Label: Malignant Records
By all the gods that never were, this is bleak. Utterly crushing, the sound that Sewer Goddess unleash on Painlust best described in terms that might sound like hyperbole, but are completely apt. This is the sound of pain and death; of not just darkness but a total absence of light; of that metaphorical boot stamping on a human face. Even within the realms of the genres their sound draws from – chiefly, the slower, suffocating parts of death and doom metal; and the harshest side of industrial, with a few aspects of noise thrown in for good measure – this is oppressive and heavy. Painlust is not for the faint of heart, but for those who are willing to stare in to the abyss, it is a compelling, cathartic listen.
There’s no disguising the depths of pain on show here. Opener “Plague Axis” is an exercise is mounting tension that never lets up, with rhythms that sound like collapsing machinery and deep, unsettling drones that come across like a ceaseless cry of loss. There is no release until the song fades to an end in a mass of distorted, alien vocals. Sewer Goddess may add more human elements to their sound on the following tracks (such as clearer vocals and more obvious instrumentation), but there is no drop in the atmosphere – everything is still black, just in different shades. Heavy, percussive rhythms combine with harsh guitars, as well as ominous synths and drones, all of which is strong enough in its own right. But that’s to say nothing of the vocals, which really hammer home just how bleak proceedings here are, and add some much-needed humanity to the songs. The mournful, moaning proclamations of “My Grave” ensure there is no mistaking the bands intent, whilst the cries in “Black Meat And Bones” are decidedly uncomfortable and honest, their mixture of hate and pain complimenting the Godflesh-esque stomp of the song perfectly. Different vocal styles are used throughout the record, but they all have the effect of making it clear to the listener that this is music made by humans, full of feeling and emotion – something that a lot of extreme music of all genres and styles can fail to do, especially when industrial and electronic elements are used. It’s much to the credit of Sewer Goddess that they don’t fall in to this trap.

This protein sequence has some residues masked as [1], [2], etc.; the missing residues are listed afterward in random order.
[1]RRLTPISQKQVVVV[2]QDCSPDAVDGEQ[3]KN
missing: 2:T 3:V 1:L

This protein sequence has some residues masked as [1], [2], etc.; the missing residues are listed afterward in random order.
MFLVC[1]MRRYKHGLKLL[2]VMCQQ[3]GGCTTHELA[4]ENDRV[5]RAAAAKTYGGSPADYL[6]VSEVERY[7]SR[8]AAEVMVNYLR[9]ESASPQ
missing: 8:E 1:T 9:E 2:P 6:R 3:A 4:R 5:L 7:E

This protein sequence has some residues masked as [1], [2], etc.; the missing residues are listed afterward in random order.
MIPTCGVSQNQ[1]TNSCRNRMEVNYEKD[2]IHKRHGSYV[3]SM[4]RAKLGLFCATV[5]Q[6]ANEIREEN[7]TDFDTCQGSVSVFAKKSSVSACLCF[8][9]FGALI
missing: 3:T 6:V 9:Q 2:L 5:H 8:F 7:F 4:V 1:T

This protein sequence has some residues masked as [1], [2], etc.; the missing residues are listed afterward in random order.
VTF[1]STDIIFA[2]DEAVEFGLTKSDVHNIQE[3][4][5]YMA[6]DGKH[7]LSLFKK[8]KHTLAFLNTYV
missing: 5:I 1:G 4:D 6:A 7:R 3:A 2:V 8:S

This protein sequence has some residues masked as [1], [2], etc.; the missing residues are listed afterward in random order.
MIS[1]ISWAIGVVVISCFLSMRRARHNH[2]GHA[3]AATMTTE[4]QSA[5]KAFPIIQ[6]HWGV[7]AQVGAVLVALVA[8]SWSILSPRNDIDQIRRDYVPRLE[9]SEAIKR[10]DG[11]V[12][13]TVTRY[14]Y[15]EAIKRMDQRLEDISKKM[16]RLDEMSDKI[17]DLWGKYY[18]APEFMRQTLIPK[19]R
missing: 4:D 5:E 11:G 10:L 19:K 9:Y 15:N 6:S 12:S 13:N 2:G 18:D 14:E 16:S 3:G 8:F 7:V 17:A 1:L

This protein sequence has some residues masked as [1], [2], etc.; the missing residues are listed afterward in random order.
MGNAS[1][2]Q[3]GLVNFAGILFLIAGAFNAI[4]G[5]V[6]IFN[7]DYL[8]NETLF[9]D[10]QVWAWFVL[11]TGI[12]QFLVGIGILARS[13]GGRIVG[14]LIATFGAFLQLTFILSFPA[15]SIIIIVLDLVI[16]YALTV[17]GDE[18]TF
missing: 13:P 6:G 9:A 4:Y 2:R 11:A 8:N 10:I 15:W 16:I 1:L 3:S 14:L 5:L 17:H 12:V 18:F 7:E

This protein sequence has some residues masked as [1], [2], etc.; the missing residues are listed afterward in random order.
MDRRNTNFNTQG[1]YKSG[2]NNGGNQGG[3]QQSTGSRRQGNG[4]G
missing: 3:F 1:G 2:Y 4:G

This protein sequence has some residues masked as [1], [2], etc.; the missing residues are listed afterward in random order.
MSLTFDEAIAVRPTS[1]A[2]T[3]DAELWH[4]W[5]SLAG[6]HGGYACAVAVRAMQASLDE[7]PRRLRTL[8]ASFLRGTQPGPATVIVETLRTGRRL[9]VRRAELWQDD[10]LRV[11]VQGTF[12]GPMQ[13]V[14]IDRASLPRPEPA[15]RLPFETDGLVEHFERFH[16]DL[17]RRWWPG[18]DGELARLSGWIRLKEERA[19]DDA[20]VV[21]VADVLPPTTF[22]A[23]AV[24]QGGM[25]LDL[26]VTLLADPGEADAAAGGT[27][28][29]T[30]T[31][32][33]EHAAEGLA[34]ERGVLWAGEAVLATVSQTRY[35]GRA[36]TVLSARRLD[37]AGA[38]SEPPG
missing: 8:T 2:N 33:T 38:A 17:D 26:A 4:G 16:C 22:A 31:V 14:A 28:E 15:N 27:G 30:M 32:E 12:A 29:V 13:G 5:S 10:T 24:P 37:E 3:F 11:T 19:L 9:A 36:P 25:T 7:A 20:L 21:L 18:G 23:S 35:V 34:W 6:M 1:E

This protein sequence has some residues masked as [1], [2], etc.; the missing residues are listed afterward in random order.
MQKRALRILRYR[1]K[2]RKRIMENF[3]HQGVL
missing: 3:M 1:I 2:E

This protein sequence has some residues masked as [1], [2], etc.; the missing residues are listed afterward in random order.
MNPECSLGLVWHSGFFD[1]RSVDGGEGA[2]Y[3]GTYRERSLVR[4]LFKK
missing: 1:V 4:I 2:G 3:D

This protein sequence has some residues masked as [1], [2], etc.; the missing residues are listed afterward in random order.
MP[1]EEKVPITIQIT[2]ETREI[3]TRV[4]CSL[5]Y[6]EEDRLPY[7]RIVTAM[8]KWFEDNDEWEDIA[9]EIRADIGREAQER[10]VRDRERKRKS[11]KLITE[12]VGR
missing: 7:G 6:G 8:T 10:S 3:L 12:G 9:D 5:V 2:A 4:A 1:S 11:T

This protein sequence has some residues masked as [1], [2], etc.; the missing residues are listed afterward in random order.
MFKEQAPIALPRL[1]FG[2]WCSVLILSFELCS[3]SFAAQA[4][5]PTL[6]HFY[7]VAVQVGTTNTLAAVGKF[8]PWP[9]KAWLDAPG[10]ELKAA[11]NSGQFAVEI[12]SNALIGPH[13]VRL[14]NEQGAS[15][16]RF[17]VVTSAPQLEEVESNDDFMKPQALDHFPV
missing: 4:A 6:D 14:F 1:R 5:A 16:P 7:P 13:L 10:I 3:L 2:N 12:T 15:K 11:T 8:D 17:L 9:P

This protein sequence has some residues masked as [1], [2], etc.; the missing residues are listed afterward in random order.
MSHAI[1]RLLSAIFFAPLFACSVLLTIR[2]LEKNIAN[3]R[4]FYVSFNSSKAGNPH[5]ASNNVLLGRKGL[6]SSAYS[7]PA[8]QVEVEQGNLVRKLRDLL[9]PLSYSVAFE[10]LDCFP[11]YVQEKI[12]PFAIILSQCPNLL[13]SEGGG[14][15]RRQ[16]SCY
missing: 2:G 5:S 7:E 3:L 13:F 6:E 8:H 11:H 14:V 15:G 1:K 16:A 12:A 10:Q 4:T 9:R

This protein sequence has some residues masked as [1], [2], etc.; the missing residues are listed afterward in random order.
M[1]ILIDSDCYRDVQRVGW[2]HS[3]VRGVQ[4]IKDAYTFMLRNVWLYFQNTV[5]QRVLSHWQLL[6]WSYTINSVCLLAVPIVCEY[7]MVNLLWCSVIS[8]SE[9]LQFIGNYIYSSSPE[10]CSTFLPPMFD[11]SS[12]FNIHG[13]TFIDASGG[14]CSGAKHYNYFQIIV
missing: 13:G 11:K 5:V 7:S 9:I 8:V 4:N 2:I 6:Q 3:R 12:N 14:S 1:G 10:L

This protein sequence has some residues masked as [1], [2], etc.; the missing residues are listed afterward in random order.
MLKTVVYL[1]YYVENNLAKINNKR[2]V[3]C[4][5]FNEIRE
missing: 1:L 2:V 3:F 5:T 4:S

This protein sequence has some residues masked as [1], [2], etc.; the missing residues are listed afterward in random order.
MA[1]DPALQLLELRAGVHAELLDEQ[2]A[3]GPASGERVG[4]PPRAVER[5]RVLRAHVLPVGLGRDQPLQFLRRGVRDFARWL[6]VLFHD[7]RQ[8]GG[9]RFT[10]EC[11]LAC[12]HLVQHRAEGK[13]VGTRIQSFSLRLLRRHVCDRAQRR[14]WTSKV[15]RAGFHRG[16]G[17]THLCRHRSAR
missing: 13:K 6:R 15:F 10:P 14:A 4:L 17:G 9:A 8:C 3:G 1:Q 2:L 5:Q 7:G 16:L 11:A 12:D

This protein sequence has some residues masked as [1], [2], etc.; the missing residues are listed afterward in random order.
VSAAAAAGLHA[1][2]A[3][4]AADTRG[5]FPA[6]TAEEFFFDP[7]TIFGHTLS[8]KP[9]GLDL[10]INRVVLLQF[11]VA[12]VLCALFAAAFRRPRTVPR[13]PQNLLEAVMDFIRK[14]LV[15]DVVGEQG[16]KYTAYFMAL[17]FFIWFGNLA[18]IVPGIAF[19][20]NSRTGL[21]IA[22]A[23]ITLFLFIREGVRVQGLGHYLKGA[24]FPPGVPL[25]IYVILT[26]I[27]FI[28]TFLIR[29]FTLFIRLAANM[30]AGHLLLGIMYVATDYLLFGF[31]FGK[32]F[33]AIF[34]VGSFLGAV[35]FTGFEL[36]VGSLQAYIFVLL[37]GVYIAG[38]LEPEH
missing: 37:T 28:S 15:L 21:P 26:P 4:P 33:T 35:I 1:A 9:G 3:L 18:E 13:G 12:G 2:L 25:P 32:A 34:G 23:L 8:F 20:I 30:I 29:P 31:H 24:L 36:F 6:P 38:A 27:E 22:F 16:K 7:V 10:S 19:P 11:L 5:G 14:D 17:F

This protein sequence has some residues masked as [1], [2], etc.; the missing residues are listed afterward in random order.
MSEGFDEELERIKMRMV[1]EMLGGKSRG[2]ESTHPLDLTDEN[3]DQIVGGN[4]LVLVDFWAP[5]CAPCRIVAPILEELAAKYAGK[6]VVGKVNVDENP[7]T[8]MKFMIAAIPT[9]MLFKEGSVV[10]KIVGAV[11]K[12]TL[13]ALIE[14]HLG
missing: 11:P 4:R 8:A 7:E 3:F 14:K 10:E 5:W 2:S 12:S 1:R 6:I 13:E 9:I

Likewise, it is much to their credit that Painlust remains such a chilling, haunting listen throughout its whole duration and after multiple plays. Extreme music can often fall victim to a kind of overload, where the listener becomes desensitized to repeated blows to the stomach/head/heart. Painlust hits that sweet spot where each listen is just as disturbing and challenging as the first, daring the listener to look away from the horrors on display for just one moment. But it should be clear that those horrors are not some fiction, some nightmare scenario played out for nihilistic entertainment. Everything on display here has the uncomfortable sense of being real, of this being a record where the musicians involved have opened up their souls and let the pain, darkness, and fear there run riot. Thankfully, there is a sense of catharsis too, of horrors confronted and, if not dispelled, then certainly pushed far enough away to survive for just that bit longer. But despite this, Painlust is not a comfortable ride – and it was never meant to be. It’s not pretty, it’s not safe, but it certainly is effective and very compelling.